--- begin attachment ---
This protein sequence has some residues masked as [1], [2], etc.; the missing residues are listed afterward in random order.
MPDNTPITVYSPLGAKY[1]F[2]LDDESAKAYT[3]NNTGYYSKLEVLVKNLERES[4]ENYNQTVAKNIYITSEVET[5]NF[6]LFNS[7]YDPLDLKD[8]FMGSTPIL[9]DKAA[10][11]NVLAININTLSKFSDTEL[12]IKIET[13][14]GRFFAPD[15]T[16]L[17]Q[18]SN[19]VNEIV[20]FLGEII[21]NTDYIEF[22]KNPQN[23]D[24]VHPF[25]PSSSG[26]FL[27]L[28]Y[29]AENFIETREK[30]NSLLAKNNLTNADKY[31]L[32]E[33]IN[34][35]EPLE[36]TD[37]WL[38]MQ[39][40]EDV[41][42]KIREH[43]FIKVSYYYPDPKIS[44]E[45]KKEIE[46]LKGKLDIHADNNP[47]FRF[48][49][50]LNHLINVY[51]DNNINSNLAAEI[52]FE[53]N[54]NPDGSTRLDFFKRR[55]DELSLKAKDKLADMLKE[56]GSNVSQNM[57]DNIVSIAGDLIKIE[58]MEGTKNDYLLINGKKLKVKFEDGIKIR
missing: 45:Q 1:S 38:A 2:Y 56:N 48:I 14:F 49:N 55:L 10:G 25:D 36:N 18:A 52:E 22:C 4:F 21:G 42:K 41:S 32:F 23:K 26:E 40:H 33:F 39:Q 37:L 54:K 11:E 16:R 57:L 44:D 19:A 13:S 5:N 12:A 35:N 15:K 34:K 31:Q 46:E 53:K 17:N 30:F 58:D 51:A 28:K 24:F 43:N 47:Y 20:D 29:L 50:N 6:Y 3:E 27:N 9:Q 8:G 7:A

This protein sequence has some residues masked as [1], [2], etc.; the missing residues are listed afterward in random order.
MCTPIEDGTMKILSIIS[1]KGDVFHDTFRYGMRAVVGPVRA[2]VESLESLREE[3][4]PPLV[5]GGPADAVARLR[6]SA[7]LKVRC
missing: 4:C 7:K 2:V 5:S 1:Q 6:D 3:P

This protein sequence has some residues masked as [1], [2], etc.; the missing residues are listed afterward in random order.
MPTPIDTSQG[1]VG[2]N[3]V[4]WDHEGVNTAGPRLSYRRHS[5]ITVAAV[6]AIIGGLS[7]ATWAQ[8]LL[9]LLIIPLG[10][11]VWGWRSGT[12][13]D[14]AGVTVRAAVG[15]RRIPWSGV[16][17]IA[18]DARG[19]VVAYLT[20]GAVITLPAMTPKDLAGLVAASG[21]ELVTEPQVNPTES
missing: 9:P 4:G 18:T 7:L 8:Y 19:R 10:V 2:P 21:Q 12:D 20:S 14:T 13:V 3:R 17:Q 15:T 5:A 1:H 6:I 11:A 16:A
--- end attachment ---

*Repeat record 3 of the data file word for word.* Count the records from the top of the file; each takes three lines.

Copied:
This protein sequence has some residues masked as [1], [2], etc.; the missing residues are listed afterward in random order.
MPTPIDTSQG[1]VG[2]N[3]V[4]WDHEGVNTAGPRLSYRRHS[5]ITVAAV[6]AIIGGLS[7]ATWAQ[8]LL[9]LLIIPLG[10][11]VWGWRSGT[12][13]D[14]AGVTVRAAVG[15]RRIPWSGV[16][17]IA[18]DARG[19]VVAYLT[20]GAVITLPAMTPKDLAGLVAASG[21]ELVTEPQVNPTES
missing: 9:P 4:G 18:T 7:L 8:Y 19:R 10:V 2:P 21:Q 12:D 20:S 14:T 13:V 3:R 17:Q 15:T 5:A 1:H 6:I 11:A 16:A